I've been re-acquainting myself with the second century heretic, Marcion.
In the Lion Handbook: The History of the Christian Church, there is a very helpful short article by H Dermot McDonald that summarises Marcion and his teaching. (You need the 1990 edition of the Lion Handbook - there is a 2009 edition out which I've never seen, but it seems it is a brand new book so won't have this exact portion in).
“Marcion was born in Sinope, Pontus, on the Black Sea, the son of the bishop. He arrived in Rome about AD 140, and immediately fell under the spell of the Gnostic teacher Cerdo, who believed the God of the Old Testament was different from the God and Father of the Lord Jesus Christ. The God of the Old Testament was unknowable; the latter had been revealed. The former was sheer justice; whereas the God of the New Testament is loving and gracious. …
“His garbled Christian views were firmly repudiated by the church in Rome, and Marcion was excommunicated in AD 144. …
“Marcion developed Cerdo’s division between the God of the Old Testament and the New. He held that the Old Testament God was basically vengeful and the author of evil. God was solely concerned for the Jewish people, for whom he was prepared to destroy others. In contrast, the New Testament God is a God of grace and love for all, who disclosed himself in Jesus Christ, his Son.”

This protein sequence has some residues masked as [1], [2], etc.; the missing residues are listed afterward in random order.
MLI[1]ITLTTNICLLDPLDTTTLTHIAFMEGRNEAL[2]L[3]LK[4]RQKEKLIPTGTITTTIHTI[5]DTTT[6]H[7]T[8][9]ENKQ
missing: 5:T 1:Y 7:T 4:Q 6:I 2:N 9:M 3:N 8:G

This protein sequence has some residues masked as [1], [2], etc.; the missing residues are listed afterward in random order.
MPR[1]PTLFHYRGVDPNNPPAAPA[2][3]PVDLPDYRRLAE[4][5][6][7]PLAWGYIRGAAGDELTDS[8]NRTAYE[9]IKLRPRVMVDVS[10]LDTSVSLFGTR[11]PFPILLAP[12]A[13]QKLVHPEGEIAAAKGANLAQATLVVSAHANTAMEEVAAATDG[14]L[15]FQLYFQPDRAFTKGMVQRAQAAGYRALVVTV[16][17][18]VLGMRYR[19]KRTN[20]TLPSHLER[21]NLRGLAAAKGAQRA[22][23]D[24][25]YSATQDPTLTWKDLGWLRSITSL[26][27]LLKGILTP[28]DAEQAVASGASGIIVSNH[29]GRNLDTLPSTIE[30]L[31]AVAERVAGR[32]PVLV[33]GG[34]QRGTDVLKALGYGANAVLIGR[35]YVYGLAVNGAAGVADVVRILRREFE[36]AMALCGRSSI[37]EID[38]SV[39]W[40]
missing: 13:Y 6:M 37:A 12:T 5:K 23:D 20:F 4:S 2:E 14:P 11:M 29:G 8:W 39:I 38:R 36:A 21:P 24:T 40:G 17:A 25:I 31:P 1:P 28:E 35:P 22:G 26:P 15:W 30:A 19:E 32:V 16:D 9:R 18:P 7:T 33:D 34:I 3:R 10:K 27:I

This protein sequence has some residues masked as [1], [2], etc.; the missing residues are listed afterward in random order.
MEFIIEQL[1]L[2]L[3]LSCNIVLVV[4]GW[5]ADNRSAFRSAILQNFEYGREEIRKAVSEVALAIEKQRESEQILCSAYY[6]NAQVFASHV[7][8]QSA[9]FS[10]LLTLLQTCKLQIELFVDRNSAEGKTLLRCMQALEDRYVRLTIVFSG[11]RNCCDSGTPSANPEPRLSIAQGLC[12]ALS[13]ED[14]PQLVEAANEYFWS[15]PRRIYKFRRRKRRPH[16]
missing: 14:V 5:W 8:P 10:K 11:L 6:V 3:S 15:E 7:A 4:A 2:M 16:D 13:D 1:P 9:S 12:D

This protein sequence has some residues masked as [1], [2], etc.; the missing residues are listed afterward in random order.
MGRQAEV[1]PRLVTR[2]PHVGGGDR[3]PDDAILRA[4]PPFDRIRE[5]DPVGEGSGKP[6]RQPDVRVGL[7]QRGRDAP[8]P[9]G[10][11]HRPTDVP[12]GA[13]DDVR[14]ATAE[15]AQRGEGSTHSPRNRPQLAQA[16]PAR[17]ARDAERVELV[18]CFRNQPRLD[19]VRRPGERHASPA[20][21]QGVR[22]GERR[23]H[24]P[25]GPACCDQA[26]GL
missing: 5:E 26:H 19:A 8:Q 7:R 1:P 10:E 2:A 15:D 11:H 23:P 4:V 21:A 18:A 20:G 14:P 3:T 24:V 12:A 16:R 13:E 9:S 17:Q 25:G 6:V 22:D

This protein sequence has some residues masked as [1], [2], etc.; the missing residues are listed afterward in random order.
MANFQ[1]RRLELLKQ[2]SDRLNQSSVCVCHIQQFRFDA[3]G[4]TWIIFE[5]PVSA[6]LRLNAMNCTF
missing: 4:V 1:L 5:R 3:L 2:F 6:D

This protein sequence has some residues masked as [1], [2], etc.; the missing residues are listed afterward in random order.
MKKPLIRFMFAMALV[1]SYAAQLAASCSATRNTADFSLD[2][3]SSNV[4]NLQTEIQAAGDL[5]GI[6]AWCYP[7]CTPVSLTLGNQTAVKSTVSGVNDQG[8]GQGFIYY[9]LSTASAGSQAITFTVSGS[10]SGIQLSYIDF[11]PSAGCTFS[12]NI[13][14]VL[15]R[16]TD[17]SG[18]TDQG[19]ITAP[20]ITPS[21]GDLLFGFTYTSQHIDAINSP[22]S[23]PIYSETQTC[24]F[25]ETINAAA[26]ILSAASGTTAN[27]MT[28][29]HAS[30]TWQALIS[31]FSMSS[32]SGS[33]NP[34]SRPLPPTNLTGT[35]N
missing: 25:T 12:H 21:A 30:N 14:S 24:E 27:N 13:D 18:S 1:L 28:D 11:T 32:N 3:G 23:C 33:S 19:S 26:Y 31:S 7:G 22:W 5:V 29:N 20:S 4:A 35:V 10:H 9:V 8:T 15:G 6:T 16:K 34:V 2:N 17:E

What struck me is how very contemporary that feels. It seems that quite a lot of people today would probably hold a very similar view of the Old Testament.
There are 3 big problems with this view, however.
- It doesn't work. Take an example of God's justice in the Old Testament - the fall of Sodom and Gomorrah as recorded in Genesis 19. Jesus said that those who ignored his teaching will suffer a worse fate on the day of judgement (Matthew 10:15). The New Testament is no softer on justice than the Old. Equally, God's grace in the New Testament is explicitly linked back to the Old - this is what the Old Testament said would happen (e.g., Acts 3:24).
- If you say this, you end up with the God of the New Testament being unable to save. The Old Testament is clear that only the God who made us can save us (Psalm 146:3, for example). If Jesus is not the God of the Old Testament, or if Jesus' Father is not the God of the Old Testament, then they cannot save us. You end up with two gods - the Old Testament one, who is unknowable, and the New Testament one, who would like to save us but is not suitably qualfied.
- It's not Jesus' view of the Old Testament. This is clearest in Matthew 5 (on which I preached a while back), but also comes out of his own personal submission to its teaching from the start (Matthew 4:1-11) to the finish (Matthew 26:36-46) of his ministry.